- While Politicians Yap, Strickland Performs: The current issue of People celebrates Orange County’s Alena Strickland, 49, for taking in 112 foster children. Yes, 112. Even more impressive? According to the article, each child has had special needs such as autism, blindness and deafness. She doesn’t do it alone. Strickland has her retired restaurateur husband Philip Pedone by her side. What motives her? “I was faced with a need, I can [help], so what's my excuse not to?” she told the magazine. “In the grand scheme of things, what's more important: a child's life or me being able to go out to dinner?” Class act.
- Deputies get 12% raises! Yesterday the board of supervisors approved a new contract with more than 1,800 sheriff’s deputies that gives whopping 12 percent raises, retroactive raises and medical benefit reforms. The one certain public benefit: the deal helps reduce a $140 million unfunded taxpayer mandate a politically weak-kneed, all-Republican board gave the deputies several years ago. Supervisors and union officials hailed the new deal. Board Chairman Chris Norby told the LA TImes that the agreement is “fair and responsible.” But tough negotiations have left union officials bitter with Supervisor John Moorlach. He demanded concessions by deputies who get to retire with incredibly generous benefits about 20 years before the rest of us.
- Day Four: The Santiago arson fire has consumed more than 19,000 acres in Orange County and, according to the Reg news crews, remains only 30 percent contained as we enter Day 4 of the disaster. Thousands of residents in fire-threatened areas flooded hotels and shelters as 600 firefighters battle the blaze. The air still smells of soot and commuters face nightmares because of numerous road closures. Fire officials say the fire has caused at least $10 million in damage, although that figure is certain to rise. The National Weather Service predicts dry, hot temperatures over 90 degrees today. Forecasters say we’ll feel calmer wind and cooler temperatures by tomorrow. Exhausted fire officials in OC say the lack of manpower and aerial support is disgraceful considering state officials guaranteed they’d corrected the deficencies four years ago. Also, don’t forget: If you know the identity of the arsonist, please call the fire authority tip line at 800-540-8282.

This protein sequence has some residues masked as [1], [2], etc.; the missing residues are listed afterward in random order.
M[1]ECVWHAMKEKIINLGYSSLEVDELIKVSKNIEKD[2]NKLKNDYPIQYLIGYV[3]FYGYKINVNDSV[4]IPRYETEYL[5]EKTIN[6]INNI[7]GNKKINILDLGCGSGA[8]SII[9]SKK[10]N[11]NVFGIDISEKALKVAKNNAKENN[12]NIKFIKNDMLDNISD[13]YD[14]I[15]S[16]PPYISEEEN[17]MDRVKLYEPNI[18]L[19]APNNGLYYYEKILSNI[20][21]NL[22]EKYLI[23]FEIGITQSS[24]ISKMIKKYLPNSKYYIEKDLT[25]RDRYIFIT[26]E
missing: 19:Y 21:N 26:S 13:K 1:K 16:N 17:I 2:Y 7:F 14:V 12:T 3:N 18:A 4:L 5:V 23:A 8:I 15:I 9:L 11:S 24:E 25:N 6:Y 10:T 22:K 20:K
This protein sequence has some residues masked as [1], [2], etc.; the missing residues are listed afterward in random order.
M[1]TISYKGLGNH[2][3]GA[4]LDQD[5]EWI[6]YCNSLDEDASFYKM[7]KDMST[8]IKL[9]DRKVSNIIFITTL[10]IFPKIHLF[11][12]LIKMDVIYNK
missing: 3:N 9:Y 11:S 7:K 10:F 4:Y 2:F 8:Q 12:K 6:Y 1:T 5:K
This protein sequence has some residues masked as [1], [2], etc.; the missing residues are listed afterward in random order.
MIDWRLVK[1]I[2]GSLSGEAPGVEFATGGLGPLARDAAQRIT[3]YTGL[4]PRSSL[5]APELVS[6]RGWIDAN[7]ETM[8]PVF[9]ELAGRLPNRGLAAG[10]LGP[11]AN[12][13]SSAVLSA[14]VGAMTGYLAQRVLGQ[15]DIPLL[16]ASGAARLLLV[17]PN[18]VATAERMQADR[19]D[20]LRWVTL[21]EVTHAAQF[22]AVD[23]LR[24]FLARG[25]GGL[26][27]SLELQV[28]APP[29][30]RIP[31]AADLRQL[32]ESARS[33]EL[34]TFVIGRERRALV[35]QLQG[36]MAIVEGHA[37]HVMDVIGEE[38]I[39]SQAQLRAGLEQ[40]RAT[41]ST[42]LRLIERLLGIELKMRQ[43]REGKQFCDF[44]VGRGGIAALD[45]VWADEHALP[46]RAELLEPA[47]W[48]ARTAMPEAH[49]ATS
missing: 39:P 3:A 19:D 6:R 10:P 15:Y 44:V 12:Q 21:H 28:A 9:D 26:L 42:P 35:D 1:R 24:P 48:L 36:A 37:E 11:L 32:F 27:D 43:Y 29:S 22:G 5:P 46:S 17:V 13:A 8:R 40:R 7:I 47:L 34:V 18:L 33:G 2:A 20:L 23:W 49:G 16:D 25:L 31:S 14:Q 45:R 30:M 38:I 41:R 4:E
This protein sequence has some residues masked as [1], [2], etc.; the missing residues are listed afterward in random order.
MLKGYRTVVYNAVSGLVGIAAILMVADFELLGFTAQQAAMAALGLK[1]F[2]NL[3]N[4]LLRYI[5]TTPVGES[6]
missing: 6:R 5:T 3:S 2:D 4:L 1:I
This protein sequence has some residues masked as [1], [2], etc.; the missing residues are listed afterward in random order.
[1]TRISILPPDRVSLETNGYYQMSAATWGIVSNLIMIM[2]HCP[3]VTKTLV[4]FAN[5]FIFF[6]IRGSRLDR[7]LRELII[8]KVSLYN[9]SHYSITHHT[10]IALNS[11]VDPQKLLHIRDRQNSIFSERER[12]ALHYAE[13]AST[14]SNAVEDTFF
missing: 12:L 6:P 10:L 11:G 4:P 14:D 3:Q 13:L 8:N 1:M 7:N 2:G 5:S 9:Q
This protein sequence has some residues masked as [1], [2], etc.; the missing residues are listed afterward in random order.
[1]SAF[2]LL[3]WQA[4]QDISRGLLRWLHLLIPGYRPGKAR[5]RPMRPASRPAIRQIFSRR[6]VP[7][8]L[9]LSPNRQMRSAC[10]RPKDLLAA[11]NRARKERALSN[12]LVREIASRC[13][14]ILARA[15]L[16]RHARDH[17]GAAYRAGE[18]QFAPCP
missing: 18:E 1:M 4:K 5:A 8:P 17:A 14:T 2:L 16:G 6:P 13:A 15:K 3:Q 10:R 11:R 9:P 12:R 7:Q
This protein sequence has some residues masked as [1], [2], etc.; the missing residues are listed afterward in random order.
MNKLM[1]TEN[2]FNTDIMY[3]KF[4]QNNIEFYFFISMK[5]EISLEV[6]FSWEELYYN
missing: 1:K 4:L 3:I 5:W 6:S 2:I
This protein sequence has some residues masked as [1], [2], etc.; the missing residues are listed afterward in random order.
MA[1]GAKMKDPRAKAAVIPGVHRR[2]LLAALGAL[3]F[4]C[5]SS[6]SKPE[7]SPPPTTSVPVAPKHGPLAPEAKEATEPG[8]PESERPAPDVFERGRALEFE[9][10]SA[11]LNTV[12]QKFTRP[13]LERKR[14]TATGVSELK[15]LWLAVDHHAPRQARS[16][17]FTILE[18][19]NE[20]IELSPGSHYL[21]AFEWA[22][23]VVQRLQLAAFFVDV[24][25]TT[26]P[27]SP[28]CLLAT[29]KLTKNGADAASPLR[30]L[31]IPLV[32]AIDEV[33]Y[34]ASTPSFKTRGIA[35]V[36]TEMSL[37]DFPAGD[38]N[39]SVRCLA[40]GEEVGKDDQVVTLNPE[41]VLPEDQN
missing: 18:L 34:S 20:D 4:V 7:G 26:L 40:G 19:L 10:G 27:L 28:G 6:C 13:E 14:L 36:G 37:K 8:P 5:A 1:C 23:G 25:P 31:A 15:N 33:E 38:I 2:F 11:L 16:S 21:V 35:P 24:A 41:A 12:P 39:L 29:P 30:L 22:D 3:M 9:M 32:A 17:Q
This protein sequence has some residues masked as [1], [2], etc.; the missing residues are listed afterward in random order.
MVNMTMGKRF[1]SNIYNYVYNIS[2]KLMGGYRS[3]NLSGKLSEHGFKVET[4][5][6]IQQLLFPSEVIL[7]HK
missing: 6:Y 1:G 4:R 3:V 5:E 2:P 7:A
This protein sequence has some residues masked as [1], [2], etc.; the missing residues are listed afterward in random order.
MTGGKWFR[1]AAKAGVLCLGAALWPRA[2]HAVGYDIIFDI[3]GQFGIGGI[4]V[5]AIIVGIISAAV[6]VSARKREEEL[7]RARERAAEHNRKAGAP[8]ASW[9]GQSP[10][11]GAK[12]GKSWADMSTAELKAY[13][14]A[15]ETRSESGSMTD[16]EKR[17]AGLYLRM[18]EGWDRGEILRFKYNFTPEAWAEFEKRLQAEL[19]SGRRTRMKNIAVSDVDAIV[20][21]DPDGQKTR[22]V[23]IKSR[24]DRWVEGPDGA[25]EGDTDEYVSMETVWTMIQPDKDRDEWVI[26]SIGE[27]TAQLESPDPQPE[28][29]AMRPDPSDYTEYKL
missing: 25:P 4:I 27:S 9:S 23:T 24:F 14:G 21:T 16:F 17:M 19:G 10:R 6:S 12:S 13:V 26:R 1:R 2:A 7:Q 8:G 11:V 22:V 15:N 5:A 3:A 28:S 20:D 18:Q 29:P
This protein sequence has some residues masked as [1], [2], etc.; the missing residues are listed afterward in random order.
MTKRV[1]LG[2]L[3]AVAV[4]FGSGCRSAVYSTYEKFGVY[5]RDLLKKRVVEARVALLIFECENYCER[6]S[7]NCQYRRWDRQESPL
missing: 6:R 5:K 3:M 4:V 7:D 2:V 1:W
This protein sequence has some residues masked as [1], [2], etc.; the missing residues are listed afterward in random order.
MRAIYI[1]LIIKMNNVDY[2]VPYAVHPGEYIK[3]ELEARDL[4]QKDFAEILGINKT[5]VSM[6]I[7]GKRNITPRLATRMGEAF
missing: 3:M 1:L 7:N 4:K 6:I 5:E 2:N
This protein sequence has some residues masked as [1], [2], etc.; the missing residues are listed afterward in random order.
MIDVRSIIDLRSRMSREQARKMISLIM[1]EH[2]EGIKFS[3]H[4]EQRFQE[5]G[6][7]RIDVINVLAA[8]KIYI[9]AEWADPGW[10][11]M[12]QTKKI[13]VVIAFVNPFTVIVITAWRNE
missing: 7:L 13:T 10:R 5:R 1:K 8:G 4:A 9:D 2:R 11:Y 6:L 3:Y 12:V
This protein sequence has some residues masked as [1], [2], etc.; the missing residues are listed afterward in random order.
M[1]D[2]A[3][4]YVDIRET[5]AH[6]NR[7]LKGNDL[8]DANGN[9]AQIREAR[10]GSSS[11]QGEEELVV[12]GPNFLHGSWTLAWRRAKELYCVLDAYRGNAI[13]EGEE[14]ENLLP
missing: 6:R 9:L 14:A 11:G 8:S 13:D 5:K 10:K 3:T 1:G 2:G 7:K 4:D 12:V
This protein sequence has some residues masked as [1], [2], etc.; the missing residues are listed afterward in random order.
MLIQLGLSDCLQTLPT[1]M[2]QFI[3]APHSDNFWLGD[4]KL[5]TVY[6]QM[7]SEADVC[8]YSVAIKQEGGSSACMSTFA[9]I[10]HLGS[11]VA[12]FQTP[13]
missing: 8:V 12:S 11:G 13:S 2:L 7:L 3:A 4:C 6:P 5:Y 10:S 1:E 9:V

- Like Punching a Brick Wall? The November 1 issue of Joe Weider’s Muscle N Fitness highlights Orange County’s Trent Sabo, a 5-foot-8, 185-pound sumo wrestler who lived out of his Ford Probe for eight months while he did nothing but train for an international competition in 2004. Sabo, who began the sport just seven years ago, practices every Sunday in a “treeless suburban backyard that’s flanked by chain-link fencing and rusty lawn sheds” at Dohyo of Dreams in Garden Grove, according to the feature. How does he keep his weight up? “Impressive amounts of rice and noodles” and “take naps,” Sabo says. And the biggest misimpression? “Most people think [sumo wrestlers] are fat,” he said. “We’re extremely solid. Just punch one and it's like punching a brick wall.”
— R. Scott Moxley / OC Weekly
R. Scott Moxley’s award-winning investigative journalism has touched nerves for two decades. An angry congressman threatened to break Moxley’s knee caps. A dirty sheriff promised his critical reporting was irrelevant and then landed in prison. The U.S. House of Representatives debated his work. Federal prosecutors credited his stories for the arrest of a doctor who sold fake medicine to dying patients. Moxley has won Journalist of the Year honors at the Los Angeles Press Club; been named Distinguished Journalist of the Year by the LA Society of Professional Journalists; and hailed by two New York Times Magazine writers for his “herculean job” exposing Southern California law enforcement corruption.